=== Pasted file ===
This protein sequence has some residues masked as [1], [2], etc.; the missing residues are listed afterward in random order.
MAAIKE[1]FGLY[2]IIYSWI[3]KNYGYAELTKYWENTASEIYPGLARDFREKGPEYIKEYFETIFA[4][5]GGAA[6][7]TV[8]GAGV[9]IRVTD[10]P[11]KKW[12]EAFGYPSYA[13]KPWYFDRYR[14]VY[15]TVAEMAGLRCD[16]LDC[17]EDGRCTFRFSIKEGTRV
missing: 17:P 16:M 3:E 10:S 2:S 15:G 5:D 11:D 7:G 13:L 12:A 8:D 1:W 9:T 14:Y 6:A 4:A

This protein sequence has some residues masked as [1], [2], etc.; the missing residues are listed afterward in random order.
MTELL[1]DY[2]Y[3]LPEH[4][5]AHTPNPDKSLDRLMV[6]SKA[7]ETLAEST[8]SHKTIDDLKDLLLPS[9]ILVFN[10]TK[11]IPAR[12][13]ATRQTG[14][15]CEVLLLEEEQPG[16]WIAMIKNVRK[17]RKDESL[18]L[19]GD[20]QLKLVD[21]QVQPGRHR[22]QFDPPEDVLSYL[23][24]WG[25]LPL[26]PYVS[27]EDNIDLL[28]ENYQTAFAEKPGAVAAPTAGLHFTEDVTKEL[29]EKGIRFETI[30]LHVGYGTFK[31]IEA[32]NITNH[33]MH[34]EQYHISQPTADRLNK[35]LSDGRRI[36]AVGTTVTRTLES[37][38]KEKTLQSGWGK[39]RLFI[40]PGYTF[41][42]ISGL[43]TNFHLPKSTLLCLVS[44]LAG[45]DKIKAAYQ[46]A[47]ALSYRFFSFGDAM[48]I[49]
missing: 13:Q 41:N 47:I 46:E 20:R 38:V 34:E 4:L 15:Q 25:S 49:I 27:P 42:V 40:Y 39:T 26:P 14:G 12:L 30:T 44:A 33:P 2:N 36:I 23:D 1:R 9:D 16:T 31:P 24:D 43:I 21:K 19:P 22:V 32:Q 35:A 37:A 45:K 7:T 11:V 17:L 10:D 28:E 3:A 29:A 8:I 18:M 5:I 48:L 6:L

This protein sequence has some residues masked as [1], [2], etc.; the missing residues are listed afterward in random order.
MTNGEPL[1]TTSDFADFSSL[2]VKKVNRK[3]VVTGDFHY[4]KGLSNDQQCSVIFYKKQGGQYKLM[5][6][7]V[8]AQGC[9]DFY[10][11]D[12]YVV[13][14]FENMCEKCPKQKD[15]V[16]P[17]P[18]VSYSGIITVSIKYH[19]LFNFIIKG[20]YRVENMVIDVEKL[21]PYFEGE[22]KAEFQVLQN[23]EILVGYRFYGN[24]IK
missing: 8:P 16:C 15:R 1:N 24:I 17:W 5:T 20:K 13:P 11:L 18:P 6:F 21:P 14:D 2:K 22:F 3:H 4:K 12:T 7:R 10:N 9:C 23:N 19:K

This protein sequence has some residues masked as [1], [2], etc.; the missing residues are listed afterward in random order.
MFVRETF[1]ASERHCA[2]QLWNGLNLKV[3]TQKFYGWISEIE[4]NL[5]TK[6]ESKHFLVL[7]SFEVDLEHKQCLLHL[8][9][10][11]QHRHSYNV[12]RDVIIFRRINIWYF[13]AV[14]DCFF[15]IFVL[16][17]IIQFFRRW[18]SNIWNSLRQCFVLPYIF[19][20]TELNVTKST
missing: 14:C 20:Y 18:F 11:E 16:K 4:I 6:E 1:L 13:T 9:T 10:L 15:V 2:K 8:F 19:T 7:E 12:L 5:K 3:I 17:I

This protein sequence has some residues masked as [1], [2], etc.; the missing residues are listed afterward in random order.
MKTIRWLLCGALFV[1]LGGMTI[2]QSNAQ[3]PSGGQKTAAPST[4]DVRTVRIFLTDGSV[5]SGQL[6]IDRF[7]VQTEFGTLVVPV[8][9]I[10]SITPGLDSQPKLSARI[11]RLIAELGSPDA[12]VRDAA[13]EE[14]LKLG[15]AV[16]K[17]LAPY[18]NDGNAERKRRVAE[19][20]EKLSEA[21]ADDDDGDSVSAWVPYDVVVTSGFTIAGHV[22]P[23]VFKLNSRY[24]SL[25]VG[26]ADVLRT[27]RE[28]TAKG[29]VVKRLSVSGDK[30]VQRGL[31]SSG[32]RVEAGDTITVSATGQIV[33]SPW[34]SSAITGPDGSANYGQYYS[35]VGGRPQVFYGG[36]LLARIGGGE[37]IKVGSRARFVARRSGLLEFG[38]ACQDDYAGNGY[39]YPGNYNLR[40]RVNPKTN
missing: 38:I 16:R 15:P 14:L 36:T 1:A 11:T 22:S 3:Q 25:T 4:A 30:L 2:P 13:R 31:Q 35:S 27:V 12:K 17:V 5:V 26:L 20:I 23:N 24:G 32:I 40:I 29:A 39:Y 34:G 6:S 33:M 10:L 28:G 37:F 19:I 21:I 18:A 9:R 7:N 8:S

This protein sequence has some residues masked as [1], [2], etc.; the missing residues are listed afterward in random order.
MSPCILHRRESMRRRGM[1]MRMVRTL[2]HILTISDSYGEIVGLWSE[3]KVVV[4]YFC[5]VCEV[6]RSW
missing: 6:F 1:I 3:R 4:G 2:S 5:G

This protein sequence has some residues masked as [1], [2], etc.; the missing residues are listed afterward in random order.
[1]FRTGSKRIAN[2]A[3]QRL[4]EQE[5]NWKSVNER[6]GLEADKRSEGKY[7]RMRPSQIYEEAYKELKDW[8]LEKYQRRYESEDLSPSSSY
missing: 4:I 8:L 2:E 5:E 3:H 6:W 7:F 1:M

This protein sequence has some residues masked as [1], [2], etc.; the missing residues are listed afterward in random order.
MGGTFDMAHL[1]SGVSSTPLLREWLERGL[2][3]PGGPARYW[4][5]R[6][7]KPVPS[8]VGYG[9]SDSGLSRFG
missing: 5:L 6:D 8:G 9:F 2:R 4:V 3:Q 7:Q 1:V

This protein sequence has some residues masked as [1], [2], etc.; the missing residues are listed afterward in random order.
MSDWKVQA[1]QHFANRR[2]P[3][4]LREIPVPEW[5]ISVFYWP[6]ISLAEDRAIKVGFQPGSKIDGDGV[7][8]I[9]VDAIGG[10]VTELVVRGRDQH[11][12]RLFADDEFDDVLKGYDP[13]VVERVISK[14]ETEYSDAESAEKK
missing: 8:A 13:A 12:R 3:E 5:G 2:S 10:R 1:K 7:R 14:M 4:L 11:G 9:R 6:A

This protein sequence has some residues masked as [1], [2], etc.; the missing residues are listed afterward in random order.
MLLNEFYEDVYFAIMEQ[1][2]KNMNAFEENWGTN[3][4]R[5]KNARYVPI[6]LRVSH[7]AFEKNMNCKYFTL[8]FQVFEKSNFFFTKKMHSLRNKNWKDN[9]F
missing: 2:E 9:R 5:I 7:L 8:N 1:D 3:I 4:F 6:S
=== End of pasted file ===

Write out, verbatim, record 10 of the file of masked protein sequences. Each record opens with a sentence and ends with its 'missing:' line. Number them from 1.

This protein sequence has some residues masked as [1], [2], etc.; the missing residues are listed afterward in random order.
MLLNEFYEDVYFAIMEQ[1][2]KNMNAFEENWGTN[3][4]R[5]KNARYVPI[6]LRVSH[7]AFEKNMNCKYFTL[8]FQVFEKSNFFFTKKMHSLRNKNWKDN[9]F
missing: 2:E 9:R 5:I 7:L 8:N 1:D 3:I 4:F 6:S